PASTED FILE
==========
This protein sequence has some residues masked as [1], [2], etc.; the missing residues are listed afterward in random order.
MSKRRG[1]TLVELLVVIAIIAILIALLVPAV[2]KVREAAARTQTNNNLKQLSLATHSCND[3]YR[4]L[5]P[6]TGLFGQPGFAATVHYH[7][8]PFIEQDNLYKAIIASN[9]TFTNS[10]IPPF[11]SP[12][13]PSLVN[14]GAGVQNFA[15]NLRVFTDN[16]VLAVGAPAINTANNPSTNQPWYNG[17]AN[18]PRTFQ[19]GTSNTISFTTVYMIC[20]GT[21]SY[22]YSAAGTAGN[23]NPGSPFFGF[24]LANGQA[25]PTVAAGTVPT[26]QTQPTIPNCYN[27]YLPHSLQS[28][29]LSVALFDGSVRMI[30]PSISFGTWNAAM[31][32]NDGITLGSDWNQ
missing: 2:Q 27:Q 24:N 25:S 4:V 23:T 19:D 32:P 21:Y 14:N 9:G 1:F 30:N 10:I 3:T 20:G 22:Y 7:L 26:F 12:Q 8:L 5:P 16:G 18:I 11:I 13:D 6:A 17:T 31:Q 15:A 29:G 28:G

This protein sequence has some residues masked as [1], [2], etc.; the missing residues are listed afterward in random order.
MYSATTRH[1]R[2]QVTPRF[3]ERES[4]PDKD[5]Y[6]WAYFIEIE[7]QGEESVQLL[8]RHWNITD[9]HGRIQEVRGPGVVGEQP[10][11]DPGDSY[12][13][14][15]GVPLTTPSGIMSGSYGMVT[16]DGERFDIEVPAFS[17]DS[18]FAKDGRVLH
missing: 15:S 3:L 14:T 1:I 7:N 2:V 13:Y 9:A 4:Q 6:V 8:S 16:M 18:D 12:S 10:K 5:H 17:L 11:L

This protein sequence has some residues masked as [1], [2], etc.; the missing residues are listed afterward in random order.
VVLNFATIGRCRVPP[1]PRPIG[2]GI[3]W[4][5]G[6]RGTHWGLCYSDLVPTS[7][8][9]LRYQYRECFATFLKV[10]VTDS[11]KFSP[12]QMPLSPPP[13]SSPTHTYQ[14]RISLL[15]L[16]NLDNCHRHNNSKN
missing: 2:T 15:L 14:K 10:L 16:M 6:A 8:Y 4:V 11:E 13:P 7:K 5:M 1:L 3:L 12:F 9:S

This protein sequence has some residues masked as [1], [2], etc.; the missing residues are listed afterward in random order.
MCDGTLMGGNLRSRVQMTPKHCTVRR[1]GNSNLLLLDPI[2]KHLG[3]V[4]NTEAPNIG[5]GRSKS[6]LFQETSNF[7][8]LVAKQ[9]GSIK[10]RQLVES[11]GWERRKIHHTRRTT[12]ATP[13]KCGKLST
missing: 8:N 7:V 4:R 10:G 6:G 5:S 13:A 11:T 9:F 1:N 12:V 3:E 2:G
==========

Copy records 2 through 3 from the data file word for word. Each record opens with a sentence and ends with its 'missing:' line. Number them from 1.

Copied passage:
This protein sequence has some residues masked as [1], [2], etc.; the missing residues are listed afterward in random order.
MYSATTRH[1]R[2]QVTPRF[3]ERES[4]PDKD[5]Y[6]WAYFIEIE[7]QGEESVQLL[8]RHWNITD[9]HGRIQEVRGPGVVGEQP[10][11]DPGDSY[12][13][14][15]GVPLTTPSGIMSGSYGMVT[16]DGERFDIEVPAFS[17]DS[18]FAKDGRVLH
missing: 15:S 3:L 14:T 1:I 7:N 2:V 13:Y 9:A 4:Q 6:V 8:S 16:M 18:D 12:S 10:K 5:H 17:L 11:L

This protein sequence has some residues masked as [1], [2], etc.; the missing residues are listed afterward in random order.
VVLNFATIGRCRVPP[1]PRPIG[2]GI[3]W[4][5]G[6]RGTHWGLCYSDLVPTS[7][8][9]LRYQYRECFATFLKV[10]VTDS[11]KFSP[12]QMPLSPPP[13]SSPTHTYQ[14]RISLL[15]L[16]NLDNCHRHNNSKN
missing: 2:T 15:L 14:K 10:L 16:M 6:A 8:Y 4:V 11:E 13:P 7:K 5:M 1:L 3:L 12:F 9:S